Sunak should face down Johnson's latest predictable Brexit intervention

Sunak must plough on with his plans to strike a compromise with the EU on Northern Ireland—and ignore his predecessor’s dangerous chest-beating

February 21, 2023
Rishi Sunak’s post-Brexit plans have reportedly been criticised by Boris Johnson. Photo: NurPhoto SRL / Alamy Stock Photo
Rishi Sunak’s post-Brexit plans have reportedly been criticised by Boris Johnson. Photo: NurPhoto SRL / Alamy Stock Photo

It was entirely predictable that Boris Johnson would intervene in the latest chapter of the Brexit saga. Or rather, that his friends would intervene on his behalf because the former prime minister wants to test the water before putting his own tousled head above the parapet. He has always preferred to have his cake and eat it.

The truth is that Johnson still wants to be in Number 10 and so he will do whatever he can to undermine his successor. Like the scorpion who cannot help stinging the frog that carries him across the river in Aesop’s tale, Johnson appears incapable of being loyal to anyone but himself, even if his disloyalty eventually destroys him along with his party. For the greatest attention-seeker in politics, everything is always about Boris. 

By letting it be known that he thinks Rishi Sunak’s plan on post-Brexit arrangements for Northern Ireland—striking a compromise agreement with the EU, and potentially shelving controversial legislation to unilaterally rip up the so-called protocol—would be a “great mistake”, the former prime minister is choosing to strike at what he believes is a moment of maximum vulnerability for the Tory leader. Couched by allies as Johnson’s “general thinking” on a question that demands attention to detail, the briefing left a veneer of plausible deniability, while also burnishing his Brexiteer credentials with Tory right-wingers. As one current cabinet minister puts it to me: “Prick-teasing is the technical term.” But this senior member of the government predicts that the Johnson strategy will fail. “Everyone who comes into contact with him learns the hard way that he can’t be trusted and now the Tory party has learned that lesson too. The Borisonians are a weakened band of birds of bright plumage; the epicentre of the parliamentary party isn’t where they are.”

Johnson’s supporters were quick to flock behind him, with David Frost, his Brexit negotiator, calling for “more transparency” from the government about its intentions and former cabinet minister Simon Clarke squawking that the treaty-breaking legislation “remains a clean solution”. They seem to have forgotten that the Northern Ireland protocol was Johnson’s own answer to one of the thorniest dilemmas created by Brexit—now they want a Bill to rip it up. Senior pro-Brexit Conservative MPs are warning of a big Tory rebellion if there is still a role for the European Court of Justice under Sunak’s deal. James Duddridge, a former Brexit minister and a leading ally of Johnson, claimed to Sky News: “It won’t just be the so-called Spartans. There will be a large number of Brexiteers, possibly the majority of the parliamentary party and potentially running into treble figures.”

But the country just wants the whole thing to be finished. In the Tory party, the mainstream balance of opinion has shifted away from the man who was once seen as the “Heineken politician”, able to win over parts of the country that other Conservatives couldn’t reach. Johnson is no longer seen as a winner by most Tories. His reputation has been damaged, perhaps terminally, by the lockdown-busting parties held in Downing Street, and his account of those events is now the subject of a parliamentary inquiry by the cross-party privileges committee. A former cabinet minister and staunch Eurosceptic fumes that he is giving Brexiteers a bad name. “This is all about Boris, not about what is right for the country.” Another senior MP tells me: “He’s a busted flush, whatever his supporters say.”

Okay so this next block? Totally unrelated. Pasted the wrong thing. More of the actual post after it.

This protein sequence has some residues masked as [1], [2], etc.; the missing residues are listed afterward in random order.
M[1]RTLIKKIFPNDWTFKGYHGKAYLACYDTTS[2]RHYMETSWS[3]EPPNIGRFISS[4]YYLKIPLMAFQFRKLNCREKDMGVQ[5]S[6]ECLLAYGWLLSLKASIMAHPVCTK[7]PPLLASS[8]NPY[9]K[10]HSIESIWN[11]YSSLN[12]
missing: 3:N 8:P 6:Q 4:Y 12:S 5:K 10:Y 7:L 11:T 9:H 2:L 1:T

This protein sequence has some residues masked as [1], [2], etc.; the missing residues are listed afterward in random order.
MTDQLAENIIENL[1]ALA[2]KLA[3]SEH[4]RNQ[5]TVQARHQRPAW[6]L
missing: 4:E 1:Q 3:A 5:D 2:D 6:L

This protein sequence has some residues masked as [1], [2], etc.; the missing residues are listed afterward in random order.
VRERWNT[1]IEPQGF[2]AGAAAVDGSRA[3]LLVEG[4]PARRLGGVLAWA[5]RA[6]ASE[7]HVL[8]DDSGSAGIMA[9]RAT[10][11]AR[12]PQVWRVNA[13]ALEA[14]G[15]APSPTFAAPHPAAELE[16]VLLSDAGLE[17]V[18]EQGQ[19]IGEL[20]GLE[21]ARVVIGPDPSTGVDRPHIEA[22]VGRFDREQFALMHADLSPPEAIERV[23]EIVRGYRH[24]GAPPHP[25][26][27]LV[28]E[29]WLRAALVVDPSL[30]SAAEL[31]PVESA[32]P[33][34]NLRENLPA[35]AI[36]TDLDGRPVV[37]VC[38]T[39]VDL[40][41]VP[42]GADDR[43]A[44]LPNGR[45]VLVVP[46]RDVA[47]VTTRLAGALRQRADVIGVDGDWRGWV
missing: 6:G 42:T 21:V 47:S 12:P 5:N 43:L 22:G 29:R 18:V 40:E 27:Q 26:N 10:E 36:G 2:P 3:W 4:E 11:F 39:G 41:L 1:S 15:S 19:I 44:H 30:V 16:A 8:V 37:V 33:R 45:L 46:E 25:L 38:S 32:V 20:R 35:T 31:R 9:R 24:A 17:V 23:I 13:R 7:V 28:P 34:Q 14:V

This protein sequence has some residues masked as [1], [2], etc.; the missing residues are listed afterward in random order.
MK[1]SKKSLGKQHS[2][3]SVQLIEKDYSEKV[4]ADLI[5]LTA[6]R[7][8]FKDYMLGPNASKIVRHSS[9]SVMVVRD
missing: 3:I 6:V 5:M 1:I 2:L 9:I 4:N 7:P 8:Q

George Osborne, the former chancellor, was right to tell Andrew Neil that “if you wait for Boris Johnson to do the sort of grown-up, sensible thing, he’s not going to do it if he thinks there’s a political opportunity in causing trouble… He wants to bring down Rishi Sunak and he will use any instrument to do it.” 

This may look like a threat to the prime minister, but it is also an opportunity for him. Sunak should face down Johnson and his supporters in the European Research Group. Even if dozens of Tory Eurosceptics rebel against the government, Keir Starmer has said that Labour would ensure a sensible Brexit deal gets through the House of Commons. If Suella Braverman resigns, then so be it. The cabinet would be better without her. It may not reach that point. One minister predicts that the “Borisonians” will melt away “like summer snow” if it comes to a vote. “The parliamentary party has to decide whether this is 1992 or 1997”, whether the government can muster a surprise victory like the early John Major, or really is headed for landslide defeat. “The difference between the two is not the polls but unity,” he says. “If the parliamentary party doesn’t hang together, they will hang separately at the next general election” and face electoral oblivion reminiscent of a quarter of a century ago.

Starmer has shown that he is more interested in the voters than his party’s ideologues, by insisting Jeremy Corbyn will not be a Labour candidate at the next election. Now Sunak has the chance to prove that he will put the country before the Tory right on a question that, whatever the outcome, will define his premiership. It could be the making of him. He has to take on Johnson and win.